There is absolutely no doubt in my mind; each of us has crossed paths with someone who could be described as a ‘leader’ at some point in our personal, professional or social lives. It matters not where or when we’re born, what our background is or how much education we’ve had. We all tend to know when we’ve been in the company of a leader. Not so much because of what they said or what they did, but because of how they made us feel (about them and about ourselves) and because of the positive impact they had on us and those around us. The impression is so remarkable that, when personally asked about it sometime later, we can recall the encounter in vivid detail. More than this…we actually talk about it without being asked. And, if more than one of us experienced the encounter, it inevitably gets recalled organizationally, during water-cooler conversations, lunch breaks and team meetings. This happens with such voracity that the story could border on legend as time progresses. And it would seem that, no matter how long the encounter, we emerge a little better off and somewhat lost in amazement and wonder. We also emerge with a willingness to follow this individual…to appoint him/her as our leader, if given the opportunity.
This response to a Real Leadership encounter is not unexpected. The etymology of leadership suggests that its roots are submerged in the idea of movement or advancement by appointment. In Theory and Practice of Leadership, Roger Gill does a masterful job of explaining how the term ‘leader’ was historically used:
The word ‘Lead’ comes from the Old English ‘laedan’, corresponding to the Old Saxon ‘ledian’ and Old High German ‘leiten’, meaning ‘take with one’, to ‘show the way’ (Hoad, 1988). Ledere was the term for a person who shows other people the path to take and guides them safely along the journey (Kets de Vries and Florent-Treacy, 1999: 5). The Old Icelandic derivative ‘leidha’ meant ‘the person in front’, referring to the person who guided ships through the pack-ice in spring. The word ‘leader’ appeared in the English language in the thirteenth century, but ‘leadership’ appeared only in the early nineteenth century. (Gill)
According to the Online Etymology Dictionary, the suffix “-ship” comes from the Old English ‘-sciepe,’ and the Anglian ‘-scip,’ which means “state, condition of being,” which is from the base ‘*skap-,’ which means “to create, ordain, appoint.” So a basic understanding of the term “leadership” includes achieving the state or condition of being capable as a leader, and then, by the appointment of others, showing them the path to take and guiding them safely along the journey. This movement by appointment requires: a) that we first become someone capable of leading and b) that we get “appointed” by others to lead.
But movement by appointment doesn’t stand alone in the etymology of Leadership. The term ‘leader’ took on additional association with words like passion, patience and suffering as freedom-loving Gothic leaders stood against high taxes, Roman prejudice and government corruption in the late 4th Century. And let’s not forget that the suffix ‘-ship’ is associated with the idea of creativity or, more literally, “to create a thing of value.”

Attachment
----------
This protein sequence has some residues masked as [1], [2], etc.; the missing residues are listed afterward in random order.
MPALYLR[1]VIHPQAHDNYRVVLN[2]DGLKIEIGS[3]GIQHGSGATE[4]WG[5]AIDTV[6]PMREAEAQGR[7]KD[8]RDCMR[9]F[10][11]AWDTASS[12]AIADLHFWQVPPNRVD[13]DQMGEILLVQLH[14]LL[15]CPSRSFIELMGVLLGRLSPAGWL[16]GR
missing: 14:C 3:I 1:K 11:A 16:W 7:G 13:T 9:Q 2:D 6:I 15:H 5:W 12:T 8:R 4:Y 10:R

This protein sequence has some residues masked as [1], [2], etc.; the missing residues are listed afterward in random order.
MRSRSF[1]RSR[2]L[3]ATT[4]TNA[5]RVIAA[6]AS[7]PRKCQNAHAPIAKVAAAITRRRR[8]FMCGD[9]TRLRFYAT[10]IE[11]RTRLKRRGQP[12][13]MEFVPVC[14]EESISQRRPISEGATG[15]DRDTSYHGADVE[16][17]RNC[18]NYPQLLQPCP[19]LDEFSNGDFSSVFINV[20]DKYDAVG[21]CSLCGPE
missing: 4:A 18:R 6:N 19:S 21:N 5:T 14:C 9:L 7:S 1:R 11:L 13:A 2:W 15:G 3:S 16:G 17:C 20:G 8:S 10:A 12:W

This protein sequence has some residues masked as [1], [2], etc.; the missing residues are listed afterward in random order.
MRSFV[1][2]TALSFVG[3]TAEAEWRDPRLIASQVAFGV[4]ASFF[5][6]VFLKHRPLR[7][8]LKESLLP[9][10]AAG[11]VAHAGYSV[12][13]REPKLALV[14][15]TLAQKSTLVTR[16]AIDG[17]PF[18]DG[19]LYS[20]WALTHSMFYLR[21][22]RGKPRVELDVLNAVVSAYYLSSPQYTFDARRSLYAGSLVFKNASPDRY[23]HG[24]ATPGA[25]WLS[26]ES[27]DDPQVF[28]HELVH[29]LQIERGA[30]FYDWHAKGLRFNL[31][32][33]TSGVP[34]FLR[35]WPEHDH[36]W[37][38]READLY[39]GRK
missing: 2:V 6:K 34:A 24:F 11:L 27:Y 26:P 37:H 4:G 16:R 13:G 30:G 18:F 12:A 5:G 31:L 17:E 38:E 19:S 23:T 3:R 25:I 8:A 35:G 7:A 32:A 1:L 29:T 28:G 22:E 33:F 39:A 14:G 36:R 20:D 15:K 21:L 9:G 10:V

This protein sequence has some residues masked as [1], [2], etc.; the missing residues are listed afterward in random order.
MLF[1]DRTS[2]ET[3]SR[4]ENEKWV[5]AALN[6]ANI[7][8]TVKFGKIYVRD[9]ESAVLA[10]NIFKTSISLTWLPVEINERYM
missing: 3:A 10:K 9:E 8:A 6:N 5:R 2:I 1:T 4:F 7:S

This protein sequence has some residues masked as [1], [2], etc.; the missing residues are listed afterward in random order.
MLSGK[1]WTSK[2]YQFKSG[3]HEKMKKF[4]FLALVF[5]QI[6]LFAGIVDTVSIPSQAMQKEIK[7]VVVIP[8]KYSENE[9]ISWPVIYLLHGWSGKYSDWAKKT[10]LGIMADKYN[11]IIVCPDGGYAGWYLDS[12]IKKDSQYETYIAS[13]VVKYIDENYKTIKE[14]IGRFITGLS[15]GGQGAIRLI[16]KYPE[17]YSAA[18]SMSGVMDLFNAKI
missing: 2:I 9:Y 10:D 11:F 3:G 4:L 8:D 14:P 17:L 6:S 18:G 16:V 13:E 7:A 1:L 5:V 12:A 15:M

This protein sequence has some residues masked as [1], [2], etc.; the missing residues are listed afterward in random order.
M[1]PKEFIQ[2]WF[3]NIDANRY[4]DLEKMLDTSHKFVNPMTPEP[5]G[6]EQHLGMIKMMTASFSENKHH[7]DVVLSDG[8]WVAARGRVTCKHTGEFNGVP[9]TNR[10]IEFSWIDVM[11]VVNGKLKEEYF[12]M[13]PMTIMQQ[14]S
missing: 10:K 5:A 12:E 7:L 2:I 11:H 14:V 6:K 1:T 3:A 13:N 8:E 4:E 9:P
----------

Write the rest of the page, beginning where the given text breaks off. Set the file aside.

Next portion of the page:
So a leader is really someone who becomes capable of leading and is then appointed by others to move upward and/or outward with passion, patience and suffering to create something of value.
Seems straight-forward enough, doesn’t it? Well, if you’ve been at this as long as I have, you’ve likely made a number of observations about leaders along the way. And, if you’re like me, some of those observations have really made you scratch your head trying to make sense of it all. I don’t say that hypothetically. I say that because of more than 29 years of professional experiences and numerous conversations I’ve had along the way about this idea of leadership. Whether conversing with family, friends, co-workers, clients, fellow volunteers or those considered civic and business leaders, I continue to find a number of consistent observations.
Perhaps the most consistent observation is how truly rare our encounters with real leaders are. Yes! Just as we know when we’ve encountered a leader, we know when we haven’t. And when we haven’t, we know, and can easily recall, the negative impact it had on us personally, and those around us organizationally. My own experience validates this. Since 1984, I can count on one hand the number of real leaders I’ve had the privilege of encountering in a direct-reporting relationship. This may not seem significant until you consider that I’ve held over 41 professional and social roles, including 31 unique positions with 16 organizations spanning 12 career fields and seven industries in the commercial sector and 10 positions with seven organizations in the government and non-profit sectors.
Another observation is regarding the classes of leaders we encounter. By my estimation, there are two distinct classes:
Compounding this observation is the fact that one of these leaders is an imposter (a fake) and, unfortunately, it’s the class of leader found most often: leaders-in-position. Interestingly enough, this class of leader may actually hold a high rank or title in the organization, but it begs a question: “What should they be called if no one is actually following them?” If they are leaders at all it would have to be Fake Leadership, which stands in polar opposition to what this book is about: Real Leadership!